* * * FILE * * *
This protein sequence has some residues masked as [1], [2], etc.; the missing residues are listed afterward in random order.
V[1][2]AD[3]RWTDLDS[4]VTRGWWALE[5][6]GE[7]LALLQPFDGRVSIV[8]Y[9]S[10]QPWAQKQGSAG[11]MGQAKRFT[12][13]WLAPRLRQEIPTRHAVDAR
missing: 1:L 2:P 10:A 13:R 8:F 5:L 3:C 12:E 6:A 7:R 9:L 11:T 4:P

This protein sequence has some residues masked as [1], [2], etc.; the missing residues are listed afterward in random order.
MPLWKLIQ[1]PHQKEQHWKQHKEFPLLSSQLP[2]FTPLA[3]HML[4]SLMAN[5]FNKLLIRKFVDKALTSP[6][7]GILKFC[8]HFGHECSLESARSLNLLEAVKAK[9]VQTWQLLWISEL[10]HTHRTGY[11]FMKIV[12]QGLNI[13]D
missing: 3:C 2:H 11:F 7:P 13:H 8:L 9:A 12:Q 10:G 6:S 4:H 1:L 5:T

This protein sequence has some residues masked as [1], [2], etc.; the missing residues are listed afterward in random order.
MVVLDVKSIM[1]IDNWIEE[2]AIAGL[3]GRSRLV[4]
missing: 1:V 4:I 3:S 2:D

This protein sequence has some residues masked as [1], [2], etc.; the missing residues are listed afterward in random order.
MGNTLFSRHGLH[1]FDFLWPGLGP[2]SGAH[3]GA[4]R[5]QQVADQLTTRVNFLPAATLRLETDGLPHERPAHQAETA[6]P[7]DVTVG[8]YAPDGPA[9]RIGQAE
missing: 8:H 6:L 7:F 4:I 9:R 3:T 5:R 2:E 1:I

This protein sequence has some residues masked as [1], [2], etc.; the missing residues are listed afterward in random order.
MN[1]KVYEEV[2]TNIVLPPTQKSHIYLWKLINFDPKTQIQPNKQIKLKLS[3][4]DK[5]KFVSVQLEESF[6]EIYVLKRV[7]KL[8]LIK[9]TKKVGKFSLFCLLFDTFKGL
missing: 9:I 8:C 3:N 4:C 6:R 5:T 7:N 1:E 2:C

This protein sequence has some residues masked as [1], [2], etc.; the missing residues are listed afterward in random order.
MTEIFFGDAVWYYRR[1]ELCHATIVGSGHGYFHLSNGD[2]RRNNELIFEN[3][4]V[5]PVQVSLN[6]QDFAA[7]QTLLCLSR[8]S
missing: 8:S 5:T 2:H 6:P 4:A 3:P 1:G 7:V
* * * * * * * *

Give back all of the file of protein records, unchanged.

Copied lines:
This protein sequence has some residues masked as [1], [2], etc.; the missing residues are listed afterward in random order.
V[1][2]AD[3]RWTDLDS[4]VTRGWWALE[5][6]GE[7]LALLQPFDGRVSIV[8]Y[9]S[10]QPWAQKQGSAG[11]MGQAKRFT[12][13]WLAPRLRQEIPTRHAVDAR
missing: 1:L 2:P 10:A 13:R 8:F 5:L 3:C 12:E 6:A 7:R 9:L 11:T 4:P

This protein sequence has some residues masked as [1], [2], etc.; the missing residues are listed afterward in random order.
MPLWKLIQ[1]PHQKEQHWKQHKEFPLLSSQLP[2]FTPLA[3]HML[4]SLMAN[5]FNKLLIRKFVDKALTSP[6][7]GILKFC[8]HFGHECSLESARSLNLLEAVKAK[9]VQTWQLLWISEL[10]HTHRTGY[11]FMKIV[12]QGLNI[13]D
missing: 3:C 2:H 11:F 7:P 13:H 8:L 9:A 12:Q 10:G 6:S 4:H 1:L 5:T

This protein sequence has some residues masked as [1], [2], etc.; the missing residues are listed afterward in random order.
MVVLDVKSIM[1]IDNWIEE[2]AIAGL[3]GRSRLV[4]
missing: 1:V 4:I 3:S 2:D

This protein sequence has some residues masked as [1], [2], etc.; the missing residues are listed afterward in random order.
MGNTLFSRHGLH[1]FDFLWPGLGP[2]SGAH[3]GA[4]R[5]QQVADQLTTRVNFLPAATLRLETDGLPHERPAHQAETA[6]P[7]DVTVG[8]YAPDGPA[9]RIGQAE
missing: 8:H 6:L 7:F 4:I 9:R 3:T 5:R 2:E 1:I

This protein sequence has some residues masked as [1], [2], etc.; the missing residues are listed afterward in random order.
MN[1]KVYEEV[2]TNIVLPPTQKSHIYLWKLINFDPKTQIQPNKQIKLKLS[3][4]DK[5]KFVSVQLEESF[6]EIYVLKRV[7]KL[8]LIK[9]TKKVGKFSLFCLLFDTFKGL
missing: 9:I 8:C 3:N 4:C 6:R 5:T 7:N 1:E 2:C

This protein sequence has some residues masked as [1], [2], etc.; the missing residues are listed afterward in random order.
MTEIFFGDAVWYYRR[1]ELCHATIVGSGHGYFHLSNGD[2]RRNNELIFEN[3][4]V[5]PVQVSLN[6]QDFAA[7]QTLLCLSR[8]S
missing: 8:S 5:T 2:H 6:P 4:A 3:P 1:G 7:V